Football has a knack of throwing up unlikely love affairs, and the flourishing liaison between Fernando Amorebieta and Venezuela is more unusual than most. A virtual unknown in the land of his birth just a few months ago, the Athletic Bilbao defender is now a hero to Vinotinto fans, having scored the goal that gave the eternal South American also-rans their first ever FIFA World Cup™ qualifying win over Argentina earlier this month.
With memories of that historic header still fresh and the excitement it generated yet to die down, FIFA.com sought out the popular central defender for an exclusive chat about his links with Venezuela and their dream of reaching the world finals for the first time.
Though La Vinotinto’s latest recruit spent only the first two years of his life in Venezuela and speaks with a typical Basque accent, he considers himself just as much of a patriot as his new national team colleagues.
As he explained, his ties with the South American nation are steeped in sport: “Both my parents are Basque, and my father was a professional jai-alai player who competed in the USA before moving to Venezuela, where I was born. I only lived there for two and a half years, though, because my mother decided to go back home.”
Growing up on the other side of the Atlantic, Amorebieta had little contact with Venezuela in the years that followed. Though his older brother had some recollection of life in that faraway exotic land, for the player himself it is all a blank.
“To be honest I don’t remember anything from that time,” he recalled. “Up until recently I’d only ever been back once and that was a short visit with the Basque national team for a friendly match.”
Yet, when the call came Amorebieta had no doubts about pulling on the claret jersey: “I always wanted to play for Venezuela. When I was 20 I met Cesar Farias, who was working for the national FA at the time and is now the national team coach, and I’ve always told him I wanted to play for La Vinotinto.”
Like any true romance, however, player and country encountered many an obstacle before finally coming together. “I’d played a few games for Spain at youth level and the rules at the time said I couldn’t play for another national side," he revealed. "So, when I later got the call from the full Spanish team I decided to go along, though I didn’t get a game. However, a few months later they changed the rules and Farias rang me, but then it was my club who wouldn’t let me go. After many years I eventually got the chance to live out the dream I’d had for so long.”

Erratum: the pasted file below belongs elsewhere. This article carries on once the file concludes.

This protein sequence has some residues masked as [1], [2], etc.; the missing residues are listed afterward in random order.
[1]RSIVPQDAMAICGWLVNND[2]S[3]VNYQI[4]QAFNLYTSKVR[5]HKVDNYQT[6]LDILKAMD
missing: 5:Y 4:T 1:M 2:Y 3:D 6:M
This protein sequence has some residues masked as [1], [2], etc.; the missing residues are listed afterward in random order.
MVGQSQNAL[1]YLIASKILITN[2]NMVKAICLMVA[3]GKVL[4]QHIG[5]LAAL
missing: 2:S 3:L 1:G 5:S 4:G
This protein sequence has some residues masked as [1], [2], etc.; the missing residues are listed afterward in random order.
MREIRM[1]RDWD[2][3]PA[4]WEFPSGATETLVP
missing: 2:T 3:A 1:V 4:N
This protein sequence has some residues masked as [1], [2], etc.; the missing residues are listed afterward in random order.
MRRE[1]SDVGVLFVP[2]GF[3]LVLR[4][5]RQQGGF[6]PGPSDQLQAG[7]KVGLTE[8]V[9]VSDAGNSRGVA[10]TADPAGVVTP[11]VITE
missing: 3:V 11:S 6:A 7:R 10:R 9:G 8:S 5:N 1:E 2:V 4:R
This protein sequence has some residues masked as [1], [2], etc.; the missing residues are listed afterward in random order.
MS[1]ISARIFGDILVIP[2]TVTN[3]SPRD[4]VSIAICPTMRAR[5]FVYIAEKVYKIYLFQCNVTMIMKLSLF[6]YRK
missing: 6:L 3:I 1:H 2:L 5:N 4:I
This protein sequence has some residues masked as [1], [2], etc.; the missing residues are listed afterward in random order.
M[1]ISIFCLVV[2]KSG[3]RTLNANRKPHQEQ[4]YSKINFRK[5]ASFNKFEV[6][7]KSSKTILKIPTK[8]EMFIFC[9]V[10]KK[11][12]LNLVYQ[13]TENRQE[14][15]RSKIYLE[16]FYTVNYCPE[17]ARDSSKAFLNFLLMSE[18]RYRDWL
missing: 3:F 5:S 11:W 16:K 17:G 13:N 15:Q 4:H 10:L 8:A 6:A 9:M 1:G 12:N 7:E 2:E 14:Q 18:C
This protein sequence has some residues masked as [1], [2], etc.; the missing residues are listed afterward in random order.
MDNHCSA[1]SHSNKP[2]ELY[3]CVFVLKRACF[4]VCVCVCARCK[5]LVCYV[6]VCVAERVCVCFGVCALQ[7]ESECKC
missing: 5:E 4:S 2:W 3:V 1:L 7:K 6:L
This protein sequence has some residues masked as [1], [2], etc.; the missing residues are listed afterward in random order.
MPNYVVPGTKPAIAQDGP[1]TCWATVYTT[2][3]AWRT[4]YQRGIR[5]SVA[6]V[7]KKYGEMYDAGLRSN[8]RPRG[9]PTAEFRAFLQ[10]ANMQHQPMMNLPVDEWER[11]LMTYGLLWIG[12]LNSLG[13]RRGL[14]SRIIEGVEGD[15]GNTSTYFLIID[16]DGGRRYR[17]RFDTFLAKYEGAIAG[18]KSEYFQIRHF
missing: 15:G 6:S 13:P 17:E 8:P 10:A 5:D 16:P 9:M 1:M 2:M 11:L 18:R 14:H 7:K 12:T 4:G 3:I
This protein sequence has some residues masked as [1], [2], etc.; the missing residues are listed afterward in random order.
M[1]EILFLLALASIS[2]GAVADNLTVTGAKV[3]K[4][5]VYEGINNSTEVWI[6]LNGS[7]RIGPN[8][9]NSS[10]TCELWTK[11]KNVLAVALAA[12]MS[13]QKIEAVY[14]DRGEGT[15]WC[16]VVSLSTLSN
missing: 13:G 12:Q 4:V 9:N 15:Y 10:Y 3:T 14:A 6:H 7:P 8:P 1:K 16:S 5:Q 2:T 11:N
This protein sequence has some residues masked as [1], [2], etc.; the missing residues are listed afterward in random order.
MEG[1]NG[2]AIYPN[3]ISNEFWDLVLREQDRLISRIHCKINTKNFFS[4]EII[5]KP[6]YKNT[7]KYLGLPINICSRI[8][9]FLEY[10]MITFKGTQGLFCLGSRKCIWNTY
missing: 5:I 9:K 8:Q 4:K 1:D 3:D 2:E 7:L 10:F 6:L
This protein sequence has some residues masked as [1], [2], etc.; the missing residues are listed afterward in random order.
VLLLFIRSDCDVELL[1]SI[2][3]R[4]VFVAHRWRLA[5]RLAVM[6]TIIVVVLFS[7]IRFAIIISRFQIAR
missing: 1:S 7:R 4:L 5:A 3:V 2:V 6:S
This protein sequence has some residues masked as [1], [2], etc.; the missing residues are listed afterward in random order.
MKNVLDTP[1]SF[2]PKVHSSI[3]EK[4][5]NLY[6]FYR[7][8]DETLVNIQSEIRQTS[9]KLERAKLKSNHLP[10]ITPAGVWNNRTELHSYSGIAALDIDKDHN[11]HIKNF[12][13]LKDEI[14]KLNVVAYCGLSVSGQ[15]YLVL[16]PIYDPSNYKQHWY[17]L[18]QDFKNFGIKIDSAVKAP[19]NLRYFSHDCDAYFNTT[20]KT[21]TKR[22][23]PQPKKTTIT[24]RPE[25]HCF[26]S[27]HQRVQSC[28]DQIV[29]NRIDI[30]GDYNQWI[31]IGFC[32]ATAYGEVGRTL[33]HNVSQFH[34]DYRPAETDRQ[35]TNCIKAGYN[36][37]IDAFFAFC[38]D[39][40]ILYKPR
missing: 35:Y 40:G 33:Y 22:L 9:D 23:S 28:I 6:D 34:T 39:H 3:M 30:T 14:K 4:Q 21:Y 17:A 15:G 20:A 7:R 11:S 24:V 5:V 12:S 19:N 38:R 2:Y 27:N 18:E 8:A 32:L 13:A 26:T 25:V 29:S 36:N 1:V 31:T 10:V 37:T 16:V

A match made in heaven
Having waited so patiently for it to begin, Amorebieta’s Venezuelan tryst could hardly have started in better fashion, the player making his first official appearance in the recent Brazil 2014 qualifier against Argentina and scoring the goal that brought La Vinotinto a maiden win over their illustrious opponents.
“My idea was to get in a dangerous position before the ball came over,” he said, reliving that magical moment. “When I saw the cross coming in I knew I had to get in front of [Marcos] Rojo, which I managed to do, though I’ve no idea how I got my head to it or it how it went in. All I can remember is the fans exploding with delight and me wanting to run and celebrate.”
Understandably nervous at his baptism of fire in South American football, Amorebieta spoke of his relief that everything went alright on the night: “I was a bit uptight before kick-off because there was a really big crowd. I was worried about having a bad game because I really wanted to show the fans I was going to give my all for them. Luckily it all went well, and my Twitter page was full of congratulatory messages the next day.”
After a start like that, it is little wonder to hear Venezuela’s new hero tipping the side for a place at Brazil 2014. “There’s only one objective and that’s to reach the World Cup,” he said. “We’ve got the ability to do it and we’re a tough team with the necessary experience behind us. I can definitely see myself there with my team-mates, making history. And I’m sure that’s what we’re going to do.”